Cali’s album, "L'amour parfait," released on 19 August 2003, caused a veritable buzz amongst the critics and the record-buying public. The media soon picked up on Cali, too, and his single "C’est quand le bonheur?" (When’s Happiness?) was soon extensively played on the airwaves, becoming a sort of anthem for disillusioned 30-somethings who instantly adopted Cali as one of their own. Cali went on to extend his group, recruiting Patrick Felicès (on bass) and Benjamin Vairon (on drums), then he hit the live circuit again.

    The charismatic performer brought the house down wherever he went, entering into direct communion with his audience whether he was playing at a small, low-key venue or a major music festival such as Les Inrockuptibles (where he performed in November 2003). Cali’s generous on-stage performances and his determination to build up his public through live shows rather than marketing strategies earned him a reputation as an honest showman of the old school. One of the high points of his career came in April 2004 when he appeared at the Printemps de Bourges festival alongside two major stars of the ‘new French chanson’ scene, M and Bénabar.

    A few months earlier, Cali had been nominated in the ‘Best Newcomer of the Year’ categoryat the ‘Victoires de la Musique’ Awards. While he may not have walked off with a trophy that night, he did not leave the awards ceremony empty-handed. His performance won rapturous applause from the crowd and, a few weeks later, he went on to win the ‘Prix Vincent Scotto’ (awarded by the Sacem) for his single "C’est quand le bonheur?"


    Following his packed spring schedule, Cali kept up the same hectic pace throughout the summer of 2004, doing the rounds of major music festivals such as Solidays, the Francofolies, Les Méditerranéennes and Les Vieilles Charrues (where, for the first time in his career, he played to a massive audience of 60,000 fans). Cali revived his old passion for rugby that summer, too, appearing at the Stade de France when his home team, the USAP, played in the national rugby final. By the end of August 2004, almost a year to the day since the release of "L’Amour parfait", Cali’s record company announced sales had topped the magic 100,000 mark.

    Cali took a brief and much-deserved break from his touring and recording career to visit his family in the Pyrenees. Then in the autumn of 2004 he re-emerged on the music scene with Plein De Vie, a DVD of a concert he had performed at Le Bataclan in Paris on 26 May 2004. The DVD captured the intensity and vibrant energy of Cali’s live shows. The indefatigable Catalan hit the road again for a hectic concert schedule that lasted through until the end of the year. The love story with the public he had been plugging away to win for the past two decades had finally blossomed into a full-blown affair.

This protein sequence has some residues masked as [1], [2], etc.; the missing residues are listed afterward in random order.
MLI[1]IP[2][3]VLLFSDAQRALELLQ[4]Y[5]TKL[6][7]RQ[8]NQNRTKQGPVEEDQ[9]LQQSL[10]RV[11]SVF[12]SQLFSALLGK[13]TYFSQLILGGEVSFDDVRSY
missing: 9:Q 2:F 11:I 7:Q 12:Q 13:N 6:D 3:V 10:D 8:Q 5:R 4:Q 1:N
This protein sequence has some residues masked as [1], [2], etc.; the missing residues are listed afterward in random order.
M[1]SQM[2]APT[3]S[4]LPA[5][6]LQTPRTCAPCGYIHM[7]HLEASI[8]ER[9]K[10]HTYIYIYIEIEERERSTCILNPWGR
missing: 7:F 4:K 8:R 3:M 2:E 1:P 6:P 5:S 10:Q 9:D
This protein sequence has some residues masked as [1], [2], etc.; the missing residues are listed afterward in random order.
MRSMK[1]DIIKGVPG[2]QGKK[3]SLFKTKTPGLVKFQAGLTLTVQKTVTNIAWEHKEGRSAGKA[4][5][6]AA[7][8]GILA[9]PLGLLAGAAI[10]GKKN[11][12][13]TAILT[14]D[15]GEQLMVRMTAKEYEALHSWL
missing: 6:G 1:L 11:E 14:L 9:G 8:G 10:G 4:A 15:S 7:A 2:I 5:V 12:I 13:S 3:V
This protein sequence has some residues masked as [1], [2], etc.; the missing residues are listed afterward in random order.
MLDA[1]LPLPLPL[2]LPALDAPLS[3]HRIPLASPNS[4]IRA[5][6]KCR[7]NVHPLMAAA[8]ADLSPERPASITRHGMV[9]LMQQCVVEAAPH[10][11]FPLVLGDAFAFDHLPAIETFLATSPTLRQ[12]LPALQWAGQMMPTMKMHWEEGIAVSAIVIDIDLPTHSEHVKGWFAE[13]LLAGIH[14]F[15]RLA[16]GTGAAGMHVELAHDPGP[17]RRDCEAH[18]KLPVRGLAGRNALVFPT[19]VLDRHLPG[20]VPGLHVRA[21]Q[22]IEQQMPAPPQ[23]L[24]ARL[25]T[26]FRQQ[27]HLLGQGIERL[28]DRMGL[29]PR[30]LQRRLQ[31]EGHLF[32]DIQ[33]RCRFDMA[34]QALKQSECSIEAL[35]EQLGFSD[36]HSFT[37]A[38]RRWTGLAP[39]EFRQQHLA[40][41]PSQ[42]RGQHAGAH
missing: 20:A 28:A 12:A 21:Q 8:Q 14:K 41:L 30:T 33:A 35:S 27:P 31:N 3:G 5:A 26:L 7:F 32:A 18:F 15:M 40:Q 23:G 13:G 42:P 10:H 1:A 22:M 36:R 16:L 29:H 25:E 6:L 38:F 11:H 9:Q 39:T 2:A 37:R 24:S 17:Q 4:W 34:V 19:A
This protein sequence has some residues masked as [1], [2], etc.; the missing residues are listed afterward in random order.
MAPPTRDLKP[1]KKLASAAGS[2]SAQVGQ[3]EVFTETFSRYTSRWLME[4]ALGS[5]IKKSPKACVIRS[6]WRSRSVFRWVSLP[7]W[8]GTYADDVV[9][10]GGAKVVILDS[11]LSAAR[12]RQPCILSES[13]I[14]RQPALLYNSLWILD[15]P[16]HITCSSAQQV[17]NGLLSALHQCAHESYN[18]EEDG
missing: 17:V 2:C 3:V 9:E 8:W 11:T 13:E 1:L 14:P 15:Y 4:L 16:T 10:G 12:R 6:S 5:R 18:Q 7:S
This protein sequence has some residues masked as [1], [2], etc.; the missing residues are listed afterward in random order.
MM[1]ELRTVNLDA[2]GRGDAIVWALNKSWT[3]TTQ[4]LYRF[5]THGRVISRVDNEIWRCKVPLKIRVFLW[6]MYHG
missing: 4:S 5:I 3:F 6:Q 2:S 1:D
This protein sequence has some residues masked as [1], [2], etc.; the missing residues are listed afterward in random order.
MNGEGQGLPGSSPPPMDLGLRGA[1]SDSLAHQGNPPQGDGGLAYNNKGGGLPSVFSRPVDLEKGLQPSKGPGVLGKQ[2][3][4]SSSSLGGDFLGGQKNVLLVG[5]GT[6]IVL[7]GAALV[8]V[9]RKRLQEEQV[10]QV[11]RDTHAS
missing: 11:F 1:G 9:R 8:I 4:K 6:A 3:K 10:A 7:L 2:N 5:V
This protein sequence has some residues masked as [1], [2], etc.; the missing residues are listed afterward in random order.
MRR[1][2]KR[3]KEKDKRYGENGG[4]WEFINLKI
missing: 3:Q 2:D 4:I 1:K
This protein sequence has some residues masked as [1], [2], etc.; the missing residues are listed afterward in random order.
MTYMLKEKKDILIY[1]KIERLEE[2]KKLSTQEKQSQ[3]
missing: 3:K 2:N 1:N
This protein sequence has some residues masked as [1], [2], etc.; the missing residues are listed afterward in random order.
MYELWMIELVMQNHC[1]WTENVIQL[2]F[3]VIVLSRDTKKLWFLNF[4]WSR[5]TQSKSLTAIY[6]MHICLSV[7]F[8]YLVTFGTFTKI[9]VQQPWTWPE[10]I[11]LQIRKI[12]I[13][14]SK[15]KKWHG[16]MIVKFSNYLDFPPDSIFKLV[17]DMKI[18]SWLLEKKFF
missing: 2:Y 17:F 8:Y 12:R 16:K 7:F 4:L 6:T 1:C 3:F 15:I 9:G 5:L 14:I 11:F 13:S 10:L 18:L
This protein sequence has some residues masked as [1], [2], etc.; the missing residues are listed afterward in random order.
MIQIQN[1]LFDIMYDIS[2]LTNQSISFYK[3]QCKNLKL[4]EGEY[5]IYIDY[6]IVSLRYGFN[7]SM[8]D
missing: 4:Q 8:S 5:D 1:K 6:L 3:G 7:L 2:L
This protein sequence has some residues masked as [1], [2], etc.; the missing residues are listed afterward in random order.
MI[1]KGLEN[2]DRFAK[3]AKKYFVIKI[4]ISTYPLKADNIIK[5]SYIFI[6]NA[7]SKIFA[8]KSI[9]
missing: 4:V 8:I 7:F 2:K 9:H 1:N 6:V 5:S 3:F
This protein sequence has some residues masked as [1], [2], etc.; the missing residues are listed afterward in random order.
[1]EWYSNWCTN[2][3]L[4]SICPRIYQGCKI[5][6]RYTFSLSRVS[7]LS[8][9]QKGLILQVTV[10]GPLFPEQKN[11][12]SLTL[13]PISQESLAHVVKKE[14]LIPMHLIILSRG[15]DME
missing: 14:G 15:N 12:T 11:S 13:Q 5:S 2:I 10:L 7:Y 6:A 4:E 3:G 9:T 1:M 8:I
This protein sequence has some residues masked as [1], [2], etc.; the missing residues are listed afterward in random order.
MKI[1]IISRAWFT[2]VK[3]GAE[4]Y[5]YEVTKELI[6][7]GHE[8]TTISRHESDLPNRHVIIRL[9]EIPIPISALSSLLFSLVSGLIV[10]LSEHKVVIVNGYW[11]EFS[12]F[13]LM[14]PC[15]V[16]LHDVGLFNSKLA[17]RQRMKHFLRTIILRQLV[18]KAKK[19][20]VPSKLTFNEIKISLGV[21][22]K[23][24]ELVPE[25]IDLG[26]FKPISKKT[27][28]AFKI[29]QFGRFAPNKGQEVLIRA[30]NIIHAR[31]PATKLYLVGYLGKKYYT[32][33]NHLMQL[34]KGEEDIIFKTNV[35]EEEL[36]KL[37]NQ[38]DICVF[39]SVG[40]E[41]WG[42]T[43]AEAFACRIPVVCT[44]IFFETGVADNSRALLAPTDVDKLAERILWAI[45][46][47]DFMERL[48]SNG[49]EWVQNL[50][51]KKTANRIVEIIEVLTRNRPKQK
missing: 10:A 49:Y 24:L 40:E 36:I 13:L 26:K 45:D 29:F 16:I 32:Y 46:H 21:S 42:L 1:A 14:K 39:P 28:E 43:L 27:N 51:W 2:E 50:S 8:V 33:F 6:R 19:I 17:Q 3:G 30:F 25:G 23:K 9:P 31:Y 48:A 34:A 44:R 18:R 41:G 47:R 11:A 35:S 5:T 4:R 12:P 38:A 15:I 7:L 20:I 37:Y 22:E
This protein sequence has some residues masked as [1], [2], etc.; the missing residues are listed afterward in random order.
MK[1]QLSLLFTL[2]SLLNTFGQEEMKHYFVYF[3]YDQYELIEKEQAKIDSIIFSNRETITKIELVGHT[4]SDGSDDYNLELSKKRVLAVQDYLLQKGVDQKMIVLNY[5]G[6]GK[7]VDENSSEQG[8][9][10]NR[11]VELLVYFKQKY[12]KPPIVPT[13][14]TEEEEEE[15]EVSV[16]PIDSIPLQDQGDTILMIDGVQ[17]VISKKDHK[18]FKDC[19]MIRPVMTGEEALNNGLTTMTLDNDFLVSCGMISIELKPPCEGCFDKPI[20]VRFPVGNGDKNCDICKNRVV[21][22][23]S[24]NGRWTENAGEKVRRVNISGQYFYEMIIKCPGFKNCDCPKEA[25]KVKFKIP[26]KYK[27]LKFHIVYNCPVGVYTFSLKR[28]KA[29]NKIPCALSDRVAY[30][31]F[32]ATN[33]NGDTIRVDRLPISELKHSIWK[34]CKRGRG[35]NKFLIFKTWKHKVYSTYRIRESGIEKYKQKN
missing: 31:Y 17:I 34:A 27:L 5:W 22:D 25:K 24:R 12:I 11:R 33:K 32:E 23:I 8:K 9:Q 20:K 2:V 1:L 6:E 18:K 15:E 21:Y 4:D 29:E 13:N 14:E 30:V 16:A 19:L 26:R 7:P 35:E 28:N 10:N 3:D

In November 2004, Cali went on to win the Prix Constantin (a French award for young up-and-coming artists). Meanwhile, sales of "L'Amour parfait" topped the 400,000 mark. On 28 January 2005, Cali brought the house down when he performed at the legendary Olympia music-hall in Paris. After this show, he took a temporary break from touring to write material for a new album.

    All about love

    Cali’s eagerly-awaited second album, "Menteur", was finally released in October 2005. Recorded in Ireland (in the Grouse Lodge studio, near Dublin), then at the Mas d’En Llinas in Castelnou, in French Catalonia, Cali’s second album was musically more eclectic than the first but remained lyrically coherent in terms of the singer’s inspiration. Cali’s second album is a mixed emotional bag, full of raw rock’n’pop anthems and disillusioned ballads about love and failed relationships (such as "Je te souhaite à mon pire ennemi" and the first single release "Qui se soucie de moi?"). It also includes minimalist musical masterpieces such as "Roberta".

    "Menteur" is also an interesting album in terms of its guest collaborators. Matthieu Chédid (aka M) provides wild but perfectly calibrated guitar riffs on several tracks alongside bassist Damien Lefèvre from the French rock band Luke. Former 80s idol Daniel Darc joined Cali in the studio for a duet on "Pauvre garçon" and Irish musician Steve Wickham (from The Waterboys) added a Gaelic touch to proceedings on fiddle and mandolin.

    Cali presented his new songs live in Brussels at L'Orangerie (16 - 18 November). Then he appeared in Paris at the legendary music-hall, L’Olympia (21 - 23 November).